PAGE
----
A Nigerian expat reminisces about her country’s most beloved street food.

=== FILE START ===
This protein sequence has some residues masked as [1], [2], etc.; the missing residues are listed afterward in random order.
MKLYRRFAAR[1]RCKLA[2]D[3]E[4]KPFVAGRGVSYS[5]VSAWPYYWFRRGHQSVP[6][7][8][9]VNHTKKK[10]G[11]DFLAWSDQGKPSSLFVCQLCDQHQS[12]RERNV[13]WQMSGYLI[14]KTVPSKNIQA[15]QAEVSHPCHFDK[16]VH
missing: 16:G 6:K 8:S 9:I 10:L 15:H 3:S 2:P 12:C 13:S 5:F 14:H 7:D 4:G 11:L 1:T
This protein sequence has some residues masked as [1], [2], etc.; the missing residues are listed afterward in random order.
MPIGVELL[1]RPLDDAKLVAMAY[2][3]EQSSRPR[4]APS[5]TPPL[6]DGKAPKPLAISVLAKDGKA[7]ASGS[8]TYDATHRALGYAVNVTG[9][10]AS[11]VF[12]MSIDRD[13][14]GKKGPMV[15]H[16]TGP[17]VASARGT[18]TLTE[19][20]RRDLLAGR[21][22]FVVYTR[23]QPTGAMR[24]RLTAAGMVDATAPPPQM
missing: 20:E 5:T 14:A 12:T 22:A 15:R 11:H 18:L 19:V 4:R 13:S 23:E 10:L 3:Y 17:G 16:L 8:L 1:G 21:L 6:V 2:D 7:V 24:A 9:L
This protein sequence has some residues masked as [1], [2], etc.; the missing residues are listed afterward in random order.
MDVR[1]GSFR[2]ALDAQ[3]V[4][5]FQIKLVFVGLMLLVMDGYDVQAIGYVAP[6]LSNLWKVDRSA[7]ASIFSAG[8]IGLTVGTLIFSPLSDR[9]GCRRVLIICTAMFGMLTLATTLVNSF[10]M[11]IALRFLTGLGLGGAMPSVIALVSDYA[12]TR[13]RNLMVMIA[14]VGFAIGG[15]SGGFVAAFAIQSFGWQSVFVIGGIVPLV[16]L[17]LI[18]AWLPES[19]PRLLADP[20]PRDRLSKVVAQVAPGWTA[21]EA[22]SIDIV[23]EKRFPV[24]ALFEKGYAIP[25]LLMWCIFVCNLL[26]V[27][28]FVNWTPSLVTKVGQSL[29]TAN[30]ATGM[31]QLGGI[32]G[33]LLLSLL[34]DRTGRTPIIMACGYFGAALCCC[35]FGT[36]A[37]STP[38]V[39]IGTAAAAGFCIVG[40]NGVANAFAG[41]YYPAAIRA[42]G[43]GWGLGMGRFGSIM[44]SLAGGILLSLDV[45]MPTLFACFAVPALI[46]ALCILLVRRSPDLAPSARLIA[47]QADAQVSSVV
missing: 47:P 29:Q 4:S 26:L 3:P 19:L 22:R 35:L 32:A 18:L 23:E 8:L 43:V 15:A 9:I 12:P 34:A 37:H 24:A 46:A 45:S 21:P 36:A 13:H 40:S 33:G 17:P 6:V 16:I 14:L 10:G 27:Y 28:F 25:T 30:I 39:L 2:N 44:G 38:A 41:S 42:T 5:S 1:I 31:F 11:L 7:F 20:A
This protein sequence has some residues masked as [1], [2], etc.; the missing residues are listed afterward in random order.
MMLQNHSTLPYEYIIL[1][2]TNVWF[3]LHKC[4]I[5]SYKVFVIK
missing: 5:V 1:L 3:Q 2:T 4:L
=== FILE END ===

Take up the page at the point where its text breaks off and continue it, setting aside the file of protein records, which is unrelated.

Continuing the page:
“Suya is the ultimate in Nigerian street food: charcoal grilled skewers of peanut spiced beef. Think of Asian saté but take it a step further in deliciousness. Every neighborhood has a suya spot, manned by ‘mallams,’ men from the north of the country trained in the art and spice of grilling meat. Suya prep starts early in the morning. The mallam and his boys cut and thread thin strips of sirloin or topside marinated in a dry peanut mix, elevated with a combination of ground spices—ginger, garlic, paprika, chili powder, and salt. The suya sticks are grilled and then left to rest. By 4 p.m., the first wave of men and women retreating home after a hard day’s work are rewarded by the sight of the mallam standing over a fire fanning the flames and gently urging the skewers to warm up. Suya is served in newspapers, meat on stick or sans, with a sprinkling of the marinade mix, fresh tomato wedges, red onion chunks and, for the brave, slices of fresh hot chili pepper. No Nigerian (in Nigeria) makes suya at home. Except maybe the mallams. And homesick Nigerians (outside Nigeria). Like me.”